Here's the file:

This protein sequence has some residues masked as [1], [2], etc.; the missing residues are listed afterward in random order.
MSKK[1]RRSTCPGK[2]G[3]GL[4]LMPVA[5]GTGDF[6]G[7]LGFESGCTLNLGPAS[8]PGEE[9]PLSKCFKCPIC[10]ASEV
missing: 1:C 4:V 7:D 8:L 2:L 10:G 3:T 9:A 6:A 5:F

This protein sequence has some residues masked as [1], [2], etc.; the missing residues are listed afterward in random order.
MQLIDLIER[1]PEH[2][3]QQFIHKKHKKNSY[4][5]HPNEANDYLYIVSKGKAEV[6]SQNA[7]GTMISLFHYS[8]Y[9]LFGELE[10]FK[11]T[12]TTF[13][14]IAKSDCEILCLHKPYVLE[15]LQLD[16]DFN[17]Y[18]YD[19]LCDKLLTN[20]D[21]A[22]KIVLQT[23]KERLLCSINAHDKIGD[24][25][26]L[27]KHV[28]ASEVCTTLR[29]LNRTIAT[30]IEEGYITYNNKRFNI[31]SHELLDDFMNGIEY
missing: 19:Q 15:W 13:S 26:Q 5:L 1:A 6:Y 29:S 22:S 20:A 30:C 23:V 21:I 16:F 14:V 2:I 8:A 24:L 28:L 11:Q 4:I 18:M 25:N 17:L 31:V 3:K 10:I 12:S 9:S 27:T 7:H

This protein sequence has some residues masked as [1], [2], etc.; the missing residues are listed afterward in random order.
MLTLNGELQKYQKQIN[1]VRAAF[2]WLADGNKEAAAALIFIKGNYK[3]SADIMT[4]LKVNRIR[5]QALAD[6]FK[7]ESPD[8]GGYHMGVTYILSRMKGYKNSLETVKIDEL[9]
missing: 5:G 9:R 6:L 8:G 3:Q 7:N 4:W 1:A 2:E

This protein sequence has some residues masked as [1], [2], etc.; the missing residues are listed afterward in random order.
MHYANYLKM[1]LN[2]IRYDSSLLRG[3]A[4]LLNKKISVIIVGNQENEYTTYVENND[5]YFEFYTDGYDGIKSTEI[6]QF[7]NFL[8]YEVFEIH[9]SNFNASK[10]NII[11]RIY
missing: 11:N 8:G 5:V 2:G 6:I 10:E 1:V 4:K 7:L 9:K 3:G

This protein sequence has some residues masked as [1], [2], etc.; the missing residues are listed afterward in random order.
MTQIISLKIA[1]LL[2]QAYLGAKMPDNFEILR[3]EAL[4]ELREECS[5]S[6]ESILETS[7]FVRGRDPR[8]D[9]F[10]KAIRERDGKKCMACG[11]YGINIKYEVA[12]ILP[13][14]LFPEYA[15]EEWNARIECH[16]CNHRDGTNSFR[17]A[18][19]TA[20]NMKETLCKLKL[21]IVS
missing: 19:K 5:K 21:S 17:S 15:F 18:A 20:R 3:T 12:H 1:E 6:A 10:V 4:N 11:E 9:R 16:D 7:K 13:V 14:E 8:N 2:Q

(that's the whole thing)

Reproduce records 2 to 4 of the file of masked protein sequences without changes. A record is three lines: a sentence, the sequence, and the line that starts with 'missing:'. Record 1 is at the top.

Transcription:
This protein sequence has some residues masked as [1], [2], etc.; the missing residues are listed afterward in random order.
MQLIDLIER[1]PEH[2][3]QQFIHKKHKKNSY[4][5]HPNEANDYLYIVSKGKAEV[6]SQNA[7]GTMISLFHYS[8]Y[9]LFGELE[10]FK[11]T[12]TTF[13][14]IAKSDCEILCLHKPYVLE[15]LQLD[16]DFN[17]Y[18]YD[19]LCDKLLTN[20]D[21]A[22]KIVLQT[23]KERLLCSINAHDKIGD[24][25][26]L[27]KHV[28]ASEVCTTLR[29]LNRTIAT[30]IEEGYITYNNKRFNI[31]SHELLDDFMNGIEY
missing: 19:Q 15:W 13:S 26:Q 5:L 1:A 6:Y 29:S 22:S 20:A 30:C 23:V 21:I 16:F 14:V 2:I 8:A 24:L 28:L 11:Q 4:I 18:M 25:N 17:L 31:V 3:K 10:I 12:S 9:S 27:T 7:H

This protein sequence has some residues masked as [1], [2], etc.; the missing residues are listed afterward in random order.
MLTLNGELQKYQKQIN[1]VRAAF[2]WLADGNKEAAAALIFIKGNYK[3]SADIMT[4]LKVNRIR[5]QALAD[6]FK[7]ESPD[8]GGYHMGVTYILSRMKGYKNSLETVKIDEL[9]
missing: 5:G 9:R 6:L 8:G 3:Q 7:N 4:W 1:A 2:E

This protein sequence has some residues masked as [1], [2], etc.; the missing residues are listed afterward in random order.
MHYANYLKM[1]LN[2]IRYDSSLLRG[3]A[4]LLNKKISVIIVGNQENEYTTYVENND[5]YFEFYTDGYDGIKSTEI[6]QF[7]NFL[8]YEVFEIH[9]SNFNASK[10]NII[11]RIY
missing: 11:N 8:G 5:V 2:G 6:I 10:E 1:V 4:K 7:L 9:K 3:G